On I push, pick off a few more on the final bit of fire road and collapse over the finish line.  Exhausted but beyond buzzing – 38th spot of 140 off – what a freakin’ champ!!! Safe to say I have never ever enjoyed running on the road as much as the adventure of the 68 minutes just passed (to be fair my first DCM probably does top it but everyone knows that that feeling is all but unbeatable).

Last night I did the final Leinster league summer race in Downshill (9.5km, 350 metre gain) County Wicklow (I initially thought it was entirely a downhill race when I saw it first!).

All in all, it wasn’t my favourite route but the race itself was epic. I was knackered starting off but sure aren’t you always before a race? It was a big field. People crammed in on some laneway.  Off we go on a mad 150metre dash up the laneway and then a left turn. Bang!  Straight up a gnarly gnarly climb.  In and up we file!  Check my watch 0.32km covered and heart is thumping and I can barely keep moving forwards, upwards. How on earth can I get through this? But you can. You always can and you always do!

I settled into a groove and just dug in. I spend the next 8km of ups and down keeping Phil (a new IMRA carpool buddy) and Paul (former Sportsworld member whose better half Lucy D’arcy is well known down the club) in my sights. Hang on to them if you can. Don’t go past as you will blow up. Hang on though and we can maybe have some fun at the end.


We reach the top of the last proper climb and it is on!  Myself and Paul have exchanged places a few times at this point but he pulls away from me. He’s catching Phil, but so am I. I know that there is a small climb left that will hurt as people are so tired. I also know the race finishes with 500metres of sharply descending and challenging trail before 150 fire road downhill to the finish. Paul slows on the uphills. Phil too. I am past them both. But Phil sees me go past and comes alive again!  He is hot on my tail. In an epic mind numbingly speedy dash to the finish line I hold him off.  57th place out of 158 competitors. I usually finish in around the top 10-15% of the road races I do. Here I barely make the top half but the buzz is far far greater.  Garmin tells me my max speed was 28.kph coming down the last 500 metres. I am not sure I believe it. It felt more like 128!!!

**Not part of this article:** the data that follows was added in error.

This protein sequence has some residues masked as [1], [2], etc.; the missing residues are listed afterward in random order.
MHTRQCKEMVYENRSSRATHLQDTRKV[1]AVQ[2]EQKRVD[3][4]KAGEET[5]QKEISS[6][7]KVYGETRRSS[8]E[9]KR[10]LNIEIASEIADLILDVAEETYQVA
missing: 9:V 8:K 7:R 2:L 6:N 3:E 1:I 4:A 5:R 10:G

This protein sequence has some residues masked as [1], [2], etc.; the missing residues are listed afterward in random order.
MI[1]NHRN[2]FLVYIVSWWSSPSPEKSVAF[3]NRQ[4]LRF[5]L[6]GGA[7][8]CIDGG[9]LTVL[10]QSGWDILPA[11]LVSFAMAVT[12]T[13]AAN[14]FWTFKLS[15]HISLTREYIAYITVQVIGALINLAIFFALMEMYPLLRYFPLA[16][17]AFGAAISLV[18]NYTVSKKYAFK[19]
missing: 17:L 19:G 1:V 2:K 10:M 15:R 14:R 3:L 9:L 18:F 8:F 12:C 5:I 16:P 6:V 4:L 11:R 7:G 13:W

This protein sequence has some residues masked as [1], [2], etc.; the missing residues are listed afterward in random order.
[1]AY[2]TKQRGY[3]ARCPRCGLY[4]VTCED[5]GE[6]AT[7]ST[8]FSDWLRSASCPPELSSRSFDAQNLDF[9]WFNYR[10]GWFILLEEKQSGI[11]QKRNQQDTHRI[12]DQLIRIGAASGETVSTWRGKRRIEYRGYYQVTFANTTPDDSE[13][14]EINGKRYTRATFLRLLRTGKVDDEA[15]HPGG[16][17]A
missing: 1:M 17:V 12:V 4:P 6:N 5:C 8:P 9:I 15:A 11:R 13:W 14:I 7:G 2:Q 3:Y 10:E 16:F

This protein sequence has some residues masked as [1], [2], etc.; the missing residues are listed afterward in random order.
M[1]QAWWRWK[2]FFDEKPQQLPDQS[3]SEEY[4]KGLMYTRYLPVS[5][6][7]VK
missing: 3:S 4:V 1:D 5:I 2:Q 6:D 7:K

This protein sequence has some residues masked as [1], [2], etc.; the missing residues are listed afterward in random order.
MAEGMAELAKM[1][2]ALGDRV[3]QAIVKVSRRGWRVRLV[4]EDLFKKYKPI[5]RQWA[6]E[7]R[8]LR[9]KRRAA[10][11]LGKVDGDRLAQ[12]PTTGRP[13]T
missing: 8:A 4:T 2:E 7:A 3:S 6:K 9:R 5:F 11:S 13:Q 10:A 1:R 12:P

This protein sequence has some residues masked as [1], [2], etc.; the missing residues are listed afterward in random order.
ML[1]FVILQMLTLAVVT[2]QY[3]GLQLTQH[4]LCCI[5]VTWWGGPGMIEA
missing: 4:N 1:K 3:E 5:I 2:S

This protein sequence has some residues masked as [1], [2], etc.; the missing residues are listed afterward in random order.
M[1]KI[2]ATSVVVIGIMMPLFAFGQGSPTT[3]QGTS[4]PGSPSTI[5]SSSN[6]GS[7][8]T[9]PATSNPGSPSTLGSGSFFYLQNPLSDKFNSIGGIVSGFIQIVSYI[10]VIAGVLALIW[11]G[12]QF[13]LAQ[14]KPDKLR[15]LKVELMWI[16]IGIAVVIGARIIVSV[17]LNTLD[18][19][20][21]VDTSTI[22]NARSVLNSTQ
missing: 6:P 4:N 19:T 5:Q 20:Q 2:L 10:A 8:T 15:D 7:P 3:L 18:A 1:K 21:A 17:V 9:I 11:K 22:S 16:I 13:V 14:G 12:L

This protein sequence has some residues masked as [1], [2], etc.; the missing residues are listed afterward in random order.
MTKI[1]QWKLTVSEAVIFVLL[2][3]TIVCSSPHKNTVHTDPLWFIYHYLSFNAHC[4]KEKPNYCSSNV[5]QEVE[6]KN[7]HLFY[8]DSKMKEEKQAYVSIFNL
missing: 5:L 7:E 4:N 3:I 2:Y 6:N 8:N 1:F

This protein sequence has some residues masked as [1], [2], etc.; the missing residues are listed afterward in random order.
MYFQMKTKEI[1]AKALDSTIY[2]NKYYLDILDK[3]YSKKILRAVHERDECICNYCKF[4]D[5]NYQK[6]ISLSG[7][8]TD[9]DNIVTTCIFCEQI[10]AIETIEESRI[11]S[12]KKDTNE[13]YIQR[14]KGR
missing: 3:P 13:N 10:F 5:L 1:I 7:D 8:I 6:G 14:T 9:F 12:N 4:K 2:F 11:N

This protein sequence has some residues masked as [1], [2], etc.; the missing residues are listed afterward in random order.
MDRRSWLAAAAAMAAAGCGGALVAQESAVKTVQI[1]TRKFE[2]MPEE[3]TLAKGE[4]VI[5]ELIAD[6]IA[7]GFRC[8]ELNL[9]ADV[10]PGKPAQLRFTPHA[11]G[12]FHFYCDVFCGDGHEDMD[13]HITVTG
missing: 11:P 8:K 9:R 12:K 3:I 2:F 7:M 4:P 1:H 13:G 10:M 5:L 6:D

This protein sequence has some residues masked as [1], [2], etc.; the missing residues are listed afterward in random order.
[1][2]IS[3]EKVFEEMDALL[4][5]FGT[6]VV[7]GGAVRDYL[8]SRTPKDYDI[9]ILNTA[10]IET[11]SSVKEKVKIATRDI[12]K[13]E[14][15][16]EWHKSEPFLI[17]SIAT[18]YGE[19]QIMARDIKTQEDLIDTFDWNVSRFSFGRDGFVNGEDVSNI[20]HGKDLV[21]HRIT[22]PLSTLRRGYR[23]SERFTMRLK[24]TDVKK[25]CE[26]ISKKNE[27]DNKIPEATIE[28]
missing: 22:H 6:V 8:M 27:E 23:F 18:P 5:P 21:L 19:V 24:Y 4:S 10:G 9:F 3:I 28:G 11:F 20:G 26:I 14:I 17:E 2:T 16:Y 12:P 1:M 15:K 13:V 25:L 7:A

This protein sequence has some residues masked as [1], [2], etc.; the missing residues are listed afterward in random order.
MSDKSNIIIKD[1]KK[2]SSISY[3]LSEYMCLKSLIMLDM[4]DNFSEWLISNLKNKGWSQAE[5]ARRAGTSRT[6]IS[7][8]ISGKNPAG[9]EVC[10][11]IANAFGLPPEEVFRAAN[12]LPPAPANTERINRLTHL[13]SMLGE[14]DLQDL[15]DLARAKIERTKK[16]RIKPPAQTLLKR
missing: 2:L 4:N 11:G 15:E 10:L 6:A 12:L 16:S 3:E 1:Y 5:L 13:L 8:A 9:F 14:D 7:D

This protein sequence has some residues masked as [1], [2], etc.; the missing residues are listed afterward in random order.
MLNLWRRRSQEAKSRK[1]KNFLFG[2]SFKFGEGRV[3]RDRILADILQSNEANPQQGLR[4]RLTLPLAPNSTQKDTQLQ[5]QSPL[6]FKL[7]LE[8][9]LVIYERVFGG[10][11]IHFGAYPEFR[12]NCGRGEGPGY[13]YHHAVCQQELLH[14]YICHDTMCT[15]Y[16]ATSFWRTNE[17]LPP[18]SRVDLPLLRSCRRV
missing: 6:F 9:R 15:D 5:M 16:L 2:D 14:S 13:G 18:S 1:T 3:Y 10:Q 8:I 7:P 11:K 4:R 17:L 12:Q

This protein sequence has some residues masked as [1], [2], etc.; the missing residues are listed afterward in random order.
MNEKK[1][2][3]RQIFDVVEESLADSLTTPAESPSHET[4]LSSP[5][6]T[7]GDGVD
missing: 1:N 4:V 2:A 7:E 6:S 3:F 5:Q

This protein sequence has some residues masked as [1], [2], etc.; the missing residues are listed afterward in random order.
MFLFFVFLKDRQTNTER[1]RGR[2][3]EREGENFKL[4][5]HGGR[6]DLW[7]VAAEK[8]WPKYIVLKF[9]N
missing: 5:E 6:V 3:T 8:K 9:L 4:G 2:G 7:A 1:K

Race reporter Emmet. Before he scratched his pins

Aside from the thrill of risking limb and bone, other brilliant things about IMRA are the sense of community, the comradery and the self-respect between runners.  Additionally the association is completely not for profit and volunteer based with races costing as little as €5-7. There are carpooling initiatives in order to be environmentally conscious as well as help ease traffic. They give you one race number which you keep for the year/life. Again environmentally considerate. On top of the carefree fun of running in the mountains, there are just a few of the other things that make IMRA feel a great thing to be a part of and one from which many organisations can learn.

Eoin asked me to do a report to try and promote the joys of mountain running (Michael had been pestering too!). Crikey I thought!  But actually once I started it all came back to me and on I typed (in case you didn’t notice). I hope the above gives a sense of what a different challenge and of how much fun the mountain running can be. I would strongly encourage everyone to give it a good try – if you like a challenge and love the outdoors, you’d be mad to not give IMRA a go:

Sportsworld Results

13th Eoin Keith 0:44:50
58th Emmet Wardell 0:52:18
63rd Paul Mitchell 0:52:36
109th Lucy DARCY 0:59:37
124th Gerard Keating 1:03:52